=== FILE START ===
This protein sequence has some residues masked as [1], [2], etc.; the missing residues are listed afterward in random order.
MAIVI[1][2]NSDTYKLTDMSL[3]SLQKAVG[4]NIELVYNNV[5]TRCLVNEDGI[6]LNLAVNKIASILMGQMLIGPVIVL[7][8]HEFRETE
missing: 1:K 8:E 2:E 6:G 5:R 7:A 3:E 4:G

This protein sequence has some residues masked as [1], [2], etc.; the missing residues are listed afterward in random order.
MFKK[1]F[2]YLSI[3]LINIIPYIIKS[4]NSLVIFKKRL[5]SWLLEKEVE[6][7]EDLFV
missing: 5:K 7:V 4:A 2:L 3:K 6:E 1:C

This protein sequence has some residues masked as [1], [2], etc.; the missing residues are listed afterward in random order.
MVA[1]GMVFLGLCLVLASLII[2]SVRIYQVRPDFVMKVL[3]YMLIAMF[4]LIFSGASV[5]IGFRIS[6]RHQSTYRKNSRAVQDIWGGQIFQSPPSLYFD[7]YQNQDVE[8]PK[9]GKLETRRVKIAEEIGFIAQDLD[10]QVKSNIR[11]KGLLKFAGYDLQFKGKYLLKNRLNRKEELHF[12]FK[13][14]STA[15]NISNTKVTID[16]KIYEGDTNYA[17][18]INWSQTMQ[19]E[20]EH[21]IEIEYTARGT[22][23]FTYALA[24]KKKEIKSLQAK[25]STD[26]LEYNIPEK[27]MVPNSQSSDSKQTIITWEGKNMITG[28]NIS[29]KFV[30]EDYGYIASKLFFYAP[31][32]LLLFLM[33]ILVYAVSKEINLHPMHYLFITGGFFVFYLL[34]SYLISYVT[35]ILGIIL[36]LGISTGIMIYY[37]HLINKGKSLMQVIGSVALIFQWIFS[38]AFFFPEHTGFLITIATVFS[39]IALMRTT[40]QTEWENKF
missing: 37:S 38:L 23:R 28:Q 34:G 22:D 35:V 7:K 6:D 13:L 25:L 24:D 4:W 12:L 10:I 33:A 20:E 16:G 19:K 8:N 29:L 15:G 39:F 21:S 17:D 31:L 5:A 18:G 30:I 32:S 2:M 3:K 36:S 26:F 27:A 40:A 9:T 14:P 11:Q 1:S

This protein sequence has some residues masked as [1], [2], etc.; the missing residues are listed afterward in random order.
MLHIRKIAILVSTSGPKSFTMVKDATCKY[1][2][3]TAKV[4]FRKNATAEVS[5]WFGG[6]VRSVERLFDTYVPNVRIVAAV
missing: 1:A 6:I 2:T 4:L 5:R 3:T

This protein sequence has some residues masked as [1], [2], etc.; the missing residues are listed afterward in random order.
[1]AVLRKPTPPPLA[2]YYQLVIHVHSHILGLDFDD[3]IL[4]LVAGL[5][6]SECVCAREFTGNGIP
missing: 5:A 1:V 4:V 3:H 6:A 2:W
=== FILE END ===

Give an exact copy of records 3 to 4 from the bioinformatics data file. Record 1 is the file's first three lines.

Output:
This protein sequence has some residues masked as [1], [2], etc.; the missing residues are listed afterward in random order.
MVA[1]GMVFLGLCLVLASLII[2]SVRIYQVRPDFVMKVL[3]YMLIAMF[4]LIFSGASV[5]IGFRIS[6]RHQSTYRKNSRAVQDIWGGQIFQSPPSLYFD[7]YQNQDVE[8]PK[9]GKLETRRVKIAEEIGFIAQDLD[10]QVKSNIR[11]KGLLKFAGYDLQFKGKYLLKNRLNRKEELHF[12]FK[13][14]STA[15]NISNTKVTID[16]KIYEGDTNYA[17][18]INWSQTMQ[19]E[20]EH[21]IEIEYTARGT[22][23]FTYALA[24]KKKEIKSLQAK[25]STD[26]LEYNIPEK[27]MVPNSQSSDSKQTIITWEGKNMITG[28]NIS[29]KFV[30]EDYGYIASKLFFYAP[31][32]LLLFLM[33]ILVYAVSKEINLHPMHYLFITGGFFVFYLL[34]SYLISYVT[35]ILGIIL[36]LGISTGIMIYY[37]HLINKGKSLMQVIGSVALIFQWIFS[38]AFFFPEHTGFLITIATVFS[39]IALMRTT[40]QTEWENKF
missing: 37:S 38:L 23:R 28:Q 34:G 22:D 35:V 7:K 6:D 13:L 25:L 24:D 4:W 12:L 10:I 33:A 20:E 16:G 19:K 8:N 29:L 15:G 39:F 21:S 17:D 31:L 5:A 18:G 30:I 32:S 2:M 3:K 36:S 26:F 27:A 40:A 9:T 14:P 11:Q 1:S

This protein sequence has some residues masked as [1], [2], etc.; the missing residues are listed afterward in random order.
MLHIRKIAILVSTSGPKSFTMVKDATCKY[1][2][3]TAKV[4]FRKNATAEVS[5]WFGG[6]VRSVERLFDTYVPNVRIVAAV
missing: 1:A 6:I 2:T 4:L 5:R 3:T